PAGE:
Blender Tutorial #4

'Baking Stars for VR'

For this tutorial, I assume you will be familiar with the Blender layout of its menus and functionalities. If not, please have a look at the other tutorials on this Wiki. In this tutorial, we will simulate a bunch of stars and bake a 360 degree video that you can look at on your phone using a simple HMD such as Google Cardboard. To begin, start a new project, delete the standard Cube object and the Lamp object. Then, switch to the Cycles Render environment before doing anything else. When you've switched, click on the Scene tab in the inspector and uncheck Gravity. Switch to the World tab and under Surface press Use Nodes and set Strength to 0. This will effectively reduce any light in the scene, with exception of our stars, to absolute black; no gravity and all black: starts to sound like deep space already!

Make a star

For our stars we will model a Sphere object, but we do not want this one object to be visible throughout the video. Therefore we will place this Sphere object on a different layer and reference the object, but not do anything else with that layer; these layers are effectively not connected. Click on a new layer in the panel below and add a new Ico Sphere (SHIFT + M + I). With your new Sphere selected, go into its Material properties tab in the inspector and make a new material for your Sphere. Name this new material Star and under Surface click Use Nodes; this will expand with a new surface, set standard to Diffuse BSDF. Change this to Emission and then click on the color-picker; pull the slider on the right all the way up to white. We're done with this part, so switch back to your initial layer.

While you're down here, see the Start: 1 and End: 250 on the Animation toolbar? Change Start to 500 and End to 1000; also, see the empty box on the right? Change that to 500; you'll see in a minute why we're changing these values.

Make many stars

We have made one star and now we can use that star in conjunction with a Particle system to make it simulate many stars. Make a new Plane object (SHIFT + A > M > P). With your 3D cursor at the center, the Plane should be at 0, 0, 0. Put the Plane object upright by 90 degrees on the X-axis (R > X > 90); scale the Plane object by 800% (S > 8) and place it towards the furthest side on the Y-axis (G > Y > 8).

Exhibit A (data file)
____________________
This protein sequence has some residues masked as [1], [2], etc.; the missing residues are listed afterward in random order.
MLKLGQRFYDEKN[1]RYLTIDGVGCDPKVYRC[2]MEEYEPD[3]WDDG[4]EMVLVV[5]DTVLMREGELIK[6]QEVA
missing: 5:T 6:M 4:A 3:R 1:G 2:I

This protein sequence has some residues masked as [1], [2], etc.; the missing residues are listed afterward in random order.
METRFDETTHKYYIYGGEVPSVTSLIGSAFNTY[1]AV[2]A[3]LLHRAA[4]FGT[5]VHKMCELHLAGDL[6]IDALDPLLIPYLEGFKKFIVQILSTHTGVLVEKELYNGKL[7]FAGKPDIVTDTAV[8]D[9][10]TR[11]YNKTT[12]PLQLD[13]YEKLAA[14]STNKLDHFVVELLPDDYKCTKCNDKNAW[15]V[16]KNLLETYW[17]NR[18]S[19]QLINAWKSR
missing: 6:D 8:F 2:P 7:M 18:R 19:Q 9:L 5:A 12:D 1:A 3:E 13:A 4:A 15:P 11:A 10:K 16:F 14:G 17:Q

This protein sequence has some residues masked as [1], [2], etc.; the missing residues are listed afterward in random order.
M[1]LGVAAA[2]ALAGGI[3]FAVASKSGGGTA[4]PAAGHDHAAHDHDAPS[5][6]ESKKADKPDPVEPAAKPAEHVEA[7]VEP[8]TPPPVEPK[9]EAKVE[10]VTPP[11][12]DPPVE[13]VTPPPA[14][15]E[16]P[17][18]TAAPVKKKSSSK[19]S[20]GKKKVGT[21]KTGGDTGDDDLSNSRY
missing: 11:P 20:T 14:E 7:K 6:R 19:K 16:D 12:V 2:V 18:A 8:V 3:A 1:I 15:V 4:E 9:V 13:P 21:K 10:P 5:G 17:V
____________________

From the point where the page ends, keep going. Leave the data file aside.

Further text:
Select your Plane object and look for the Particles tab in the inspector. Add a new Particles system to your Plane object by clicking New. Under the Emission dropdown change Lifetime and End both to 1000. Scroll down and expand the Cache dropdown menu and press the Bake button; just above, it should now say '1000 frames in memory (xx.x Mb)'. This is good because it has now pre-baked the particle system. If you press ALT + A, the pre-baked animation will play back and you can see your first stars moving. However, we are not yet done modifying the Particle system. Scroll down further on the Particles tab until your reach the Render dropdown; it is currently set to Halo, which you will need to set to Object; notice how underneath a new field appeared, marked Dupli Object? Click on that and select your Isosphere object. The Particle system will now use the Isosphere to model the particles accordingly; next, change the Size to 0.02 and we don't want our stars to make too much light and reveal our setup, so uncheck the Emitter box.

From mono to stereo